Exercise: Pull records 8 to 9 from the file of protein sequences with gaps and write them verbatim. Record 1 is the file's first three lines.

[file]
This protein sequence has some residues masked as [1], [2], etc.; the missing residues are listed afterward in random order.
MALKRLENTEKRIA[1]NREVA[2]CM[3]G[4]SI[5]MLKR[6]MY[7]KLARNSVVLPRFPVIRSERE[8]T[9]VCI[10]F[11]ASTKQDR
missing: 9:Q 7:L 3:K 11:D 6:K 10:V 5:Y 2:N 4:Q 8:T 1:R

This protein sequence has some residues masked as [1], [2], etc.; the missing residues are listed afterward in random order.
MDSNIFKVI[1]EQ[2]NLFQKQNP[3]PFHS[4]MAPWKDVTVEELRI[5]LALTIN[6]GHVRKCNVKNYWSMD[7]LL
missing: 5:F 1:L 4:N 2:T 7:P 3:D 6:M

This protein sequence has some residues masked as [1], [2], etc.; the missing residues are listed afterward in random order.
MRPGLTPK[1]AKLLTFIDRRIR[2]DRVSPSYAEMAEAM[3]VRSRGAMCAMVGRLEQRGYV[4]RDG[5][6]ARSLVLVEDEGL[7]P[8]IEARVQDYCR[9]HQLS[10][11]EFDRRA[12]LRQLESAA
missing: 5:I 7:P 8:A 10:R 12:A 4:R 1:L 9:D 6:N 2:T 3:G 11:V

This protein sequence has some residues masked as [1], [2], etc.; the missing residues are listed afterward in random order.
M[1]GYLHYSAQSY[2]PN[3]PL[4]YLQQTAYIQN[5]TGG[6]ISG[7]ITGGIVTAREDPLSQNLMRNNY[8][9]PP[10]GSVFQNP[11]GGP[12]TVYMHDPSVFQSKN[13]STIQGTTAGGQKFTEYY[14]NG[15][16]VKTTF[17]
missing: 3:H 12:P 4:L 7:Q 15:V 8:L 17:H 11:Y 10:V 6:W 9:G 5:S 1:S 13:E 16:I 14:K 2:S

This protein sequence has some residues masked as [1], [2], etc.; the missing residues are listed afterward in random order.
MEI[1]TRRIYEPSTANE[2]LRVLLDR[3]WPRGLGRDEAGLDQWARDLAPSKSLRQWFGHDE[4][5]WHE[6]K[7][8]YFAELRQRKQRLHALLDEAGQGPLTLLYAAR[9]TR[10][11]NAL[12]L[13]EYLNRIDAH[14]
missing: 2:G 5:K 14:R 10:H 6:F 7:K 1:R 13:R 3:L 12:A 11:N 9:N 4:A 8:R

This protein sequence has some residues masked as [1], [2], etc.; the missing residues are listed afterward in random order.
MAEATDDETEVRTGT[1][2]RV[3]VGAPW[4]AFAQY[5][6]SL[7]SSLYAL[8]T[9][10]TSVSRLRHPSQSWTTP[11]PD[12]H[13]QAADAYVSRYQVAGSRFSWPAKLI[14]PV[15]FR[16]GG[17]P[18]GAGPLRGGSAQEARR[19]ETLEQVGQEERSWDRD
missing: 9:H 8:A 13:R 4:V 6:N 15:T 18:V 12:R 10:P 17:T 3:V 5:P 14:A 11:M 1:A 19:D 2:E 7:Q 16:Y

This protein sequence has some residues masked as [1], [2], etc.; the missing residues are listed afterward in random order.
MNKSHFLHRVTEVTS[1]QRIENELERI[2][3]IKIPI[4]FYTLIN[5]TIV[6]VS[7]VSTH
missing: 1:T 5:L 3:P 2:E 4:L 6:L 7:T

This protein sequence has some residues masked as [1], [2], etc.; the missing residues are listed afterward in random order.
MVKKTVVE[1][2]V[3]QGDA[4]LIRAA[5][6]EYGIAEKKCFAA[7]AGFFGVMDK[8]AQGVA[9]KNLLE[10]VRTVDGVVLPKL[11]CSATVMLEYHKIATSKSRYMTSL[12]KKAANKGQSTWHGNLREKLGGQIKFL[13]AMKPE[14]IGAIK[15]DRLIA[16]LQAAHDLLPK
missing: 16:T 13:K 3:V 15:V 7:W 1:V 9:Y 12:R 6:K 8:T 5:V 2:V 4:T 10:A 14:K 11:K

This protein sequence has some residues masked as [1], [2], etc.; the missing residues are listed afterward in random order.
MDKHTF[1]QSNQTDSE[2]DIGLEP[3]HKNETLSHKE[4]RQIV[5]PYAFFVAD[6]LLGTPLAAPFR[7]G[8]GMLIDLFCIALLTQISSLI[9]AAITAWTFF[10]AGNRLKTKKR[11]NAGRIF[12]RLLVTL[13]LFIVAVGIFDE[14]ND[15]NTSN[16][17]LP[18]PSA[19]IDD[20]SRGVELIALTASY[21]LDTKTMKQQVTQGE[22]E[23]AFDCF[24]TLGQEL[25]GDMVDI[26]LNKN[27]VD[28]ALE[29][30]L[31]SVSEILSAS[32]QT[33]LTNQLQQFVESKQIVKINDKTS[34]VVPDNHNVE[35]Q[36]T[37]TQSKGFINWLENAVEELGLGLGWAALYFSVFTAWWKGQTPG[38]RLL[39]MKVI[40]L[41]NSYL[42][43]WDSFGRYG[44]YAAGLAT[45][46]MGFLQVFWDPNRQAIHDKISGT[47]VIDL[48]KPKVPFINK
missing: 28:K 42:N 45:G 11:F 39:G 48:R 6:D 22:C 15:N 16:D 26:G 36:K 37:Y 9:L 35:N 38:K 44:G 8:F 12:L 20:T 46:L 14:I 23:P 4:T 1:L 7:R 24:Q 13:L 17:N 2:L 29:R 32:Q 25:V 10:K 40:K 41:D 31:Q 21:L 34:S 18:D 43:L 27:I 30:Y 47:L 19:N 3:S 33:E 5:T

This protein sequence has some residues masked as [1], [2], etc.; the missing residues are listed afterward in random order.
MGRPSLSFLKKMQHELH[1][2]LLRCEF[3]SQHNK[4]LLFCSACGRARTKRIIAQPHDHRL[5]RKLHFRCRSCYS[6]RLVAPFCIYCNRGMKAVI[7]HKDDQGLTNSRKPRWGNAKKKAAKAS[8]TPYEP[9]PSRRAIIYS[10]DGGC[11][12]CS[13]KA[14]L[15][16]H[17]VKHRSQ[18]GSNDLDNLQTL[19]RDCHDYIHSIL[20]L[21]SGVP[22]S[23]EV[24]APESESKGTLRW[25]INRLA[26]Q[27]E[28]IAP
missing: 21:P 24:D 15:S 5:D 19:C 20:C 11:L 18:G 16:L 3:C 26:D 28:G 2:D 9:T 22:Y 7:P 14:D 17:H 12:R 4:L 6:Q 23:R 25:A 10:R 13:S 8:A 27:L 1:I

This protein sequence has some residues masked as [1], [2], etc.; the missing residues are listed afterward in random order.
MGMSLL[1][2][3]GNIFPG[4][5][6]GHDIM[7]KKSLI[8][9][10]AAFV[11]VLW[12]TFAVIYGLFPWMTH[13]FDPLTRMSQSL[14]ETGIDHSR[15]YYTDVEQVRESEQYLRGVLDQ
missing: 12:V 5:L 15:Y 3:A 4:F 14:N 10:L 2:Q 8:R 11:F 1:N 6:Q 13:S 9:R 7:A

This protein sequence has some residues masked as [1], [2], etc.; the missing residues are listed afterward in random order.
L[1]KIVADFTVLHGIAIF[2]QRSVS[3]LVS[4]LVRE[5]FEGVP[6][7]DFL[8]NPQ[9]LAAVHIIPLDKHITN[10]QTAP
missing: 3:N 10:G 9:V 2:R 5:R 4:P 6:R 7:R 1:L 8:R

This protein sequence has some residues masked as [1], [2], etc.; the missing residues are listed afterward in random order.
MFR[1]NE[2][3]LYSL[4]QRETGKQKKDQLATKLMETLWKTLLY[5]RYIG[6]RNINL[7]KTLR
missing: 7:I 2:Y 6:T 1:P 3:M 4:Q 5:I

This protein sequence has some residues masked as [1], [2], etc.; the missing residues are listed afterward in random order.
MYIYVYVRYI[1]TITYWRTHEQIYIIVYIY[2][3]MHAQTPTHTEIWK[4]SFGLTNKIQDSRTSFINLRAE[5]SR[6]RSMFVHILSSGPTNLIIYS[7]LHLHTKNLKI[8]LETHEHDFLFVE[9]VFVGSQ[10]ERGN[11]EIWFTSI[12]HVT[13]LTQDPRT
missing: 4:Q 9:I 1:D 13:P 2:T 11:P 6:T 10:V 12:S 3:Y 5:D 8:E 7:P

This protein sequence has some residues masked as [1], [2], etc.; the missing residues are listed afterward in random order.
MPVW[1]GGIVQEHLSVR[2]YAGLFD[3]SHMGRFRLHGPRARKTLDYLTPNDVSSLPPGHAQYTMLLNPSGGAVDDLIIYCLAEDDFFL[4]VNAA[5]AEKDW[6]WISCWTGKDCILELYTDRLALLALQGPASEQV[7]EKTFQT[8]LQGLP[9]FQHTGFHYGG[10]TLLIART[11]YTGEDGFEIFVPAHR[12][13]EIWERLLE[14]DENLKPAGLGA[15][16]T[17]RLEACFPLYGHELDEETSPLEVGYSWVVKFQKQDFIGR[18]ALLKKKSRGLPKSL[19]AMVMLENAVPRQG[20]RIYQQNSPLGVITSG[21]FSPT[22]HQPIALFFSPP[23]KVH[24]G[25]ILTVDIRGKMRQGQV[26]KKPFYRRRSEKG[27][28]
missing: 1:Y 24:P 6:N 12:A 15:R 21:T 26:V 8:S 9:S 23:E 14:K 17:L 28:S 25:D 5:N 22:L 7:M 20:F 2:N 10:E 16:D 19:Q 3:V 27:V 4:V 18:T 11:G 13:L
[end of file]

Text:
This protein sequence has some residues masked as [1], [2], etc.; the missing residues are listed afterward in random order.
MVKKTVVE[1][2]V[3]QGDA[4]LIRAA[5][6]EYGIAEKKCFAA[7]AGFFGVMDK[8]AQGVA[9]KNLLE[10]VRTVDGVVLPKL[11]CSATVMLEYHKIATSKSRYMTSL[12]KKAANKGQSTWHGNLREKLGGQIKFL[13]AMKPE[14]IGAIK[15]DRLIA[16]LQAAHDLLPK
missing: 16:T 13:K 3:V 15:V 7:W 1:V 9:Y 12:R 6:K 8:T 5:V 2:V 4:T 10:A 14:K 11:K

This protein sequence has some residues masked as [1], [2], etc.; the missing residues are listed afterward in random order.
MDKHTF[1]QSNQTDSE[2]DIGLEP[3]HKNETLSHKE[4]RQIV[5]PYAFFVAD[6]LLGTPLAAPFR[7]G[8]GMLIDLFCIALLTQISSLI[9]AAITAWTFF[10]AGNRLKTKKR[11]NAGRIF[12]RLLVTL[13]LFIVAVGIFDE[14]ND[15]NTSN[16][17]LP[18]PSA[19]IDD[20]SRGVELIALTASY[21]LDTKTMKQQVTQGE[22]E[23]AFDCF[24]TLGQEL[25]GDMVDI[26]LNKN[27]VD[28]ALE[29][30]L[31]SVSEILSAS[32]QT[33]LTNQLQQFVESKQIVKINDKTS[34]VVPDNHNVE[35]Q[36]T[37]TQSKGFINWLENAVEELGLGLGWAALYFSVFTAWWKGQTPG[38]RLL[39]MKVI[40]L[41]NSYL[42][43]WDSFGRYG[44]YAAGLAT[45][46]MGFLQVFWDPNRQAIHDKISGT[47]VIDL[48]KPKVPFINK
missing: 28:K 42:N 45:G 11:F 39:G 48:R 6:D 22:C 15:N 16:D 26:G 36:K 37:Y 9:L 35:N 38:K 44:G 8:F 12:L 20:T 46:L 14:I 23:P 4:T 1:L 7:R 24:Q 13:L 17:N 2:L 29:R 32:Q 25:V 10:K 40:K 41:D 31:Q 21:L 34:S 18:D 43:L 27:I 30:Y 47:L 19:N 3:S 33:E 5:T